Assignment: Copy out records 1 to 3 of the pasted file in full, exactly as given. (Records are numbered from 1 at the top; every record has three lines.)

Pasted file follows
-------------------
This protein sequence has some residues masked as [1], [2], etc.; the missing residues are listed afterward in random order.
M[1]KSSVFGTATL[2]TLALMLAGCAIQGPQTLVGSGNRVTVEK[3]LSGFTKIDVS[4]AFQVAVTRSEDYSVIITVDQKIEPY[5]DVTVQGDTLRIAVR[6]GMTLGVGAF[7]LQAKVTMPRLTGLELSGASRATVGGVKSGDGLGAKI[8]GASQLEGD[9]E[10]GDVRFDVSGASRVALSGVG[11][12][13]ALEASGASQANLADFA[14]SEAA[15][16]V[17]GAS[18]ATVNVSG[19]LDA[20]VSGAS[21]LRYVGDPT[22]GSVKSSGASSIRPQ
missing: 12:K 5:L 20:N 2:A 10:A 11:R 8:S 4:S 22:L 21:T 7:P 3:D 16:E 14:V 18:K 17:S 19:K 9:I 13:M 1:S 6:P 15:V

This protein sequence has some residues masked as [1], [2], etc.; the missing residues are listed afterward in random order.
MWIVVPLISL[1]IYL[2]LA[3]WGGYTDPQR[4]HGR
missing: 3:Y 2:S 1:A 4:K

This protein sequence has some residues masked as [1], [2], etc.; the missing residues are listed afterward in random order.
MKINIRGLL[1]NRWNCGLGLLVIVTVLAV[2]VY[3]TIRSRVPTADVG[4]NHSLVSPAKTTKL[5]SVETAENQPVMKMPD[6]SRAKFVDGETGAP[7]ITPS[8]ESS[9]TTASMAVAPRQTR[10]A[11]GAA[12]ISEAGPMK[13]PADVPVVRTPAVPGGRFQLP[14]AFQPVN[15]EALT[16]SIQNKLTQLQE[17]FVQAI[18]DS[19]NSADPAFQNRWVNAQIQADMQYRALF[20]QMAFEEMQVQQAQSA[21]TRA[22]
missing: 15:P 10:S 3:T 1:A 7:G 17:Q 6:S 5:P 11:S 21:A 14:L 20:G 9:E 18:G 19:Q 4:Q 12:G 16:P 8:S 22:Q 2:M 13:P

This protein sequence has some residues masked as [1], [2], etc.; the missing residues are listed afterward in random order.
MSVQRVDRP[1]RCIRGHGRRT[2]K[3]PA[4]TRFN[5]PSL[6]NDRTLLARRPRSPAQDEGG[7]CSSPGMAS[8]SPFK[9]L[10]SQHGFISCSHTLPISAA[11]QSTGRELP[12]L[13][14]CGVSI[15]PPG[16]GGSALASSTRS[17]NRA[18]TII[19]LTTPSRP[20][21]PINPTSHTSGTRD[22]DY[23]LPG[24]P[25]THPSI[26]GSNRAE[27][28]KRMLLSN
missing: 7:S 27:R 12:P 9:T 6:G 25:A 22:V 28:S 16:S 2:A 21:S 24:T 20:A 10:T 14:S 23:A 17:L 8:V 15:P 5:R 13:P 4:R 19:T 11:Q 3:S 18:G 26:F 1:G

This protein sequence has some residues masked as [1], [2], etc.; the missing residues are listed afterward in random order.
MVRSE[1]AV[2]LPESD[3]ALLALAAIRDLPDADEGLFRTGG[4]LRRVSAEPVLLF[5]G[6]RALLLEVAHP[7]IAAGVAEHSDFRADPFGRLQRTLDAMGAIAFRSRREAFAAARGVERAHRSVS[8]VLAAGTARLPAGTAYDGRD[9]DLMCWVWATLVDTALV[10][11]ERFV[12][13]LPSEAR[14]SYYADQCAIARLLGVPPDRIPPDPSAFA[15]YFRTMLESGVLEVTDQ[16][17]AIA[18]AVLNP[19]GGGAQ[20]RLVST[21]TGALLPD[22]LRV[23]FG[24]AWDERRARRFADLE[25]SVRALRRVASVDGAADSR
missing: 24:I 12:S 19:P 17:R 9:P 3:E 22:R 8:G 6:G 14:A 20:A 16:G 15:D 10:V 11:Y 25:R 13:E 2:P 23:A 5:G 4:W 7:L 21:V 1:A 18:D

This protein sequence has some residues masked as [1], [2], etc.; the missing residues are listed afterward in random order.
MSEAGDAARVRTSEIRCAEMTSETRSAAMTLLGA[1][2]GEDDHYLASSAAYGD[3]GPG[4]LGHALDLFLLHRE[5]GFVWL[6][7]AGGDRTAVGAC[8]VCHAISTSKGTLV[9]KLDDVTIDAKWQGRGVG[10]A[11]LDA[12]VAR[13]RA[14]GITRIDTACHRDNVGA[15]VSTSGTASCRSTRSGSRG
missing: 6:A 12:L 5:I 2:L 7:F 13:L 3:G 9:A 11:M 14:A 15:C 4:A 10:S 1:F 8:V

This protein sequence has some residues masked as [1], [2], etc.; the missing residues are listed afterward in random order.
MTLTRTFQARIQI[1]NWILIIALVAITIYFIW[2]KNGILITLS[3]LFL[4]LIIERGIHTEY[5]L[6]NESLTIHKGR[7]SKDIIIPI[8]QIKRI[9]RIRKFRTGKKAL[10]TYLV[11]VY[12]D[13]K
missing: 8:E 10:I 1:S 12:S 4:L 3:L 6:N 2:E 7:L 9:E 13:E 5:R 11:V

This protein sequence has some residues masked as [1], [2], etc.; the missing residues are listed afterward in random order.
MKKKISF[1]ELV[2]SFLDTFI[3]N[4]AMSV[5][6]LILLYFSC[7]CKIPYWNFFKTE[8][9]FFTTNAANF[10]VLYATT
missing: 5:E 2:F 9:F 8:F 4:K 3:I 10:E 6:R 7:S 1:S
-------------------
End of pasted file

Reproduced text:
This protein sequence has some residues masked as [1], [2], etc.; the missing residues are listed afterward in random order.
M[1]KSSVFGTATL[2]TLALMLAGCAIQGPQTLVGSGNRVTVEK[3]LSGFTKIDVS[4]AFQVAVTRSEDYSVIITVDQKIEPY[5]DVTVQGDTLRIAVR[6]GMTLGVGAF[7]LQAKVTMPRLTGLELSGASRATVGGVKSGDGLGAKI[8]GASQLEGD[9]E[10]GDVRFDVSGASRVALSGVG[11][12][13]ALEASGASQANLADFA[14]SEAA[15][16]V[17]GAS[18]ATVNVSG[19]LDA[20]VSGAS[21]LRYVGDPT[22]GSVKSSGASSIRPQ
missing: 12:K 5:L 20:N 2:A 10:A 11:R 8:S 4:S 22:L 21:T 7:P 3:D 16:E 14:V 18:K 17:S 19:K 9:I 13:M 1:S 6:P 15:V

This protein sequence has some residues masked as [1], [2], etc.; the missing residues are listed afterward in random order.
MWIVVPLISL[1]IYL[2]LA[3]WGGYTDPQR[4]HGR
missing: 3:Y 2:S 1:A 4:K

This protein sequence has some residues masked as [1], [2], etc.; the missing residues are listed afterward in random order.
MKINIRGLL[1]NRWNCGLGLLVIVTVLAV[2]VY[3]TIRSRVPTADVG[4]NHSLVSPAKTTKL[5]SVETAENQPVMKMPD[6]SRAKFVDGETGAP[7]ITPS[8]ESS[9]TTASMAVAPRQTR[10]A[11]GAA[12]ISEAGPMK[13]PADVPVVRTPAVPGGRFQLP[14]AFQPVN[15]EALT[16]SIQNKLTQLQE[17]FVQAI[18]DS[19]NSADPAFQNRWVNAQIQADMQYRALF[20]QMAFEEMQVQQAQSA[21]TRA[22]
missing: 15:P 10:S 3:T 1:A 7:G 17:Q 6:S 5:P 11:S 21:A 14:L 20:G 9:E 18:G 19:Q 4:Q 12:G 16:P 8:S 22:Q 2:M 13:P